On December 9, 2021, the federal government filed its notice of appeal and an emergency motion to stay the court’s preliminary injunction pending appeal to the US Court of Appeals for the Eleventh Circuit in Atlanta.

Conclusion

The Biden administration’s vaccine mandate for government contractors remains in limbo as it maneuvers through the appellate process and faces additional legal challenges across the country. Jones Walker attorneys will continue to monitor these changes and the impact they will have on government contractors as courts issue further rulings on the mandate.


[1] Georgia v. Biden, No. 1:21cv163, 2021 U.S. Dist. LEXIS 234032, at *39 (S.D. Ga. Dec. 7, 2021).

[2] 86 Fed. Reg. 50,985-88 (Sept. 9, 2021).

[3] The Biden administration’s guidance defines “covered contractor” as “a prime contractor or subcontractor at any tier who is a party to a covered contract.” Safer Federal Workforce Task Force, COVID-19 Workplace Safety: Guidance for Federal Contractors and Subcontractors, at p. 3, available at https://www.saferfederalworkforce.gov/downloads/Draft contractor guidance doc_20210922.pdf (last visited Dec. 14, 2021).

[4] FAR Council Guidance, https://www.whitehouse.gov/wp-content/uploads/2021/09/FAR-Council-Guidance-on-Agency-Issuance-of-Deviations-to-Implement-EO-14042.pdf (last visited Dec. 14, 2021).

[5] Kentucky v. Biden, No. 3:21-cv-55, 2021 U.S. Dist. LEXIS 228316, at *44 (E.D. Ky. Nov. 30, 2021).

© 2022 Jones Walker LLPNational Law Review, Volume XI, Number 350
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About this Author

William E. Underwood Litigation Attorney Jones Walker Atlanta, GA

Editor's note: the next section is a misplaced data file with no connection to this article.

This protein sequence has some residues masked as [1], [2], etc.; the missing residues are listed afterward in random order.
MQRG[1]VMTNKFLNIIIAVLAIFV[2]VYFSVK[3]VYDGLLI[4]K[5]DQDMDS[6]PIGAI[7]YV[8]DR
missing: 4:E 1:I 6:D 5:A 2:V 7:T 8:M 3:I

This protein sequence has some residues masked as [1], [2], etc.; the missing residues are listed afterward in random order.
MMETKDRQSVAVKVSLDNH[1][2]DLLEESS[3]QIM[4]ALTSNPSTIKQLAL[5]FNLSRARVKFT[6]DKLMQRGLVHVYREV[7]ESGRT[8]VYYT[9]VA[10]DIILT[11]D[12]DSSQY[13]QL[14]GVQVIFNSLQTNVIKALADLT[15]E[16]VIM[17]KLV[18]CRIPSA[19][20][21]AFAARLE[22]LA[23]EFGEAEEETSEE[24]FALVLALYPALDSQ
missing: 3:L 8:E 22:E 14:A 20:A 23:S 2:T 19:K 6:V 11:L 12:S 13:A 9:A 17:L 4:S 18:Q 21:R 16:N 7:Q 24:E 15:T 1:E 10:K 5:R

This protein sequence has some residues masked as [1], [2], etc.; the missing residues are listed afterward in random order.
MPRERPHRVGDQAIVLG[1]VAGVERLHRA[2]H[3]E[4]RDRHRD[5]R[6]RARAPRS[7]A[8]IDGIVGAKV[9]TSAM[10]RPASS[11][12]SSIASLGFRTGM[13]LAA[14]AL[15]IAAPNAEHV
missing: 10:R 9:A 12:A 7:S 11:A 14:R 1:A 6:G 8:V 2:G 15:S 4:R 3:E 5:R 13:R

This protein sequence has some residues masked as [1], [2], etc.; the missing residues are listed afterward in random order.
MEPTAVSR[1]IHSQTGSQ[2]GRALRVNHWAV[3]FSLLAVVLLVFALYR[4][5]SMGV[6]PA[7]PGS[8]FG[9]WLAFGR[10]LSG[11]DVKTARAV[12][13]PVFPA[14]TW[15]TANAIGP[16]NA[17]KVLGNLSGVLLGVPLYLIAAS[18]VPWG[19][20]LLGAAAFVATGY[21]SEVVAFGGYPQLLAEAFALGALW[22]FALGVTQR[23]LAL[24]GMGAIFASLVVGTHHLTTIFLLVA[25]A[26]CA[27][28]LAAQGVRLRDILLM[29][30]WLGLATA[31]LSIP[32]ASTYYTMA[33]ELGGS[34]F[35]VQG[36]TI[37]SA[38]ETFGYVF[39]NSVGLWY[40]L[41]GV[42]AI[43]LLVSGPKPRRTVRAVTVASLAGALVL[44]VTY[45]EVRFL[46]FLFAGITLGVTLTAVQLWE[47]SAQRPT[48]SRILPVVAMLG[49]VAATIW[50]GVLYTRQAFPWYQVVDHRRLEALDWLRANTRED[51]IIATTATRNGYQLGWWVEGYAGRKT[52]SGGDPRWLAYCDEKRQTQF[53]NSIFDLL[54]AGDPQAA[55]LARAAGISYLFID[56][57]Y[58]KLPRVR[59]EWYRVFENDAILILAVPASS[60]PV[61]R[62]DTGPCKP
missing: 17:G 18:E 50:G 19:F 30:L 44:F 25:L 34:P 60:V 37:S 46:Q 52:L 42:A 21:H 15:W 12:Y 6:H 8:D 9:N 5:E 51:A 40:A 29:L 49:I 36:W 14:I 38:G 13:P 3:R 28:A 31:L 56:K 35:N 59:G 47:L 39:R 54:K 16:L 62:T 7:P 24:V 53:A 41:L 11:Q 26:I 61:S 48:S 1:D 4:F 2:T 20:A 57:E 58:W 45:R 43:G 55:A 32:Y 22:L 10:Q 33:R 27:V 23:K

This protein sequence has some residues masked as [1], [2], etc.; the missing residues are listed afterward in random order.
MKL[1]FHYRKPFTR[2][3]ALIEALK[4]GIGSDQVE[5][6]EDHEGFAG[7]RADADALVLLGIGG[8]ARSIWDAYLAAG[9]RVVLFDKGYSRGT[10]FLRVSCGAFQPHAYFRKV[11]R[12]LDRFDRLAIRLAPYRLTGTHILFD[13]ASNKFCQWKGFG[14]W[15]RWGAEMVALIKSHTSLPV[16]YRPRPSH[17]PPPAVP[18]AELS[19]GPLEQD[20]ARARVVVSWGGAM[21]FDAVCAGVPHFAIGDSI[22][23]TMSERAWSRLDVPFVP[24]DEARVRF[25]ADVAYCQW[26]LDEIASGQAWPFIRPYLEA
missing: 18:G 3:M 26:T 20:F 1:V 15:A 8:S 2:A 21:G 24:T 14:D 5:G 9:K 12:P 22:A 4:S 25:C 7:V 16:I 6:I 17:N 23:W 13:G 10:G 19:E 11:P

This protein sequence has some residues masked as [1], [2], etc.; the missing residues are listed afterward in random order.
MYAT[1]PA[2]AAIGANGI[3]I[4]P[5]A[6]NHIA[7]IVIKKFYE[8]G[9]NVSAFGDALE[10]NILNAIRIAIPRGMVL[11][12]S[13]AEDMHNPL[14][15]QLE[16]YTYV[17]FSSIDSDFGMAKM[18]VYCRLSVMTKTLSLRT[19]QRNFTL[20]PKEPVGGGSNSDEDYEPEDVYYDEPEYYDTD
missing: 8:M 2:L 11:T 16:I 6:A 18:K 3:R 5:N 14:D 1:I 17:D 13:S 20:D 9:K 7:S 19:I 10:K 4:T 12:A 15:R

Associate

William Underwood is an associate in the Litigation Practice Group. He focuses on construction litigation, alternative dispute resolution, and contract drafting, review, and negotiation.


William represents a broad array of domestic and international clients, including owners, general contractors, and design-build contractors, with issues related to large industrial and infrastructure construction projects located in the United States and abroad. He has represented clients in a number of US and international dispute forums, including state and federal courts,...

404.870.7514
Christopher C. Broughton Construction Lawyer Jones Walker
Associate

Chris Broughton is an associate on the Construction Industry Team. He focuses on construction litigation and contract drafting, review, and negotiation.

Chris represents a broad range of clients within the construction industry, including owners, general contractors, design-build contractors, subcontractors, and suppliers. He has experience litigating construction and infrastructure disputes in several different forums, including state and federal courts, AAA arbitration, and the Armed Services Board of Contract Appeals. He also has experience advising clients on risk mitigation,...

404.870.7532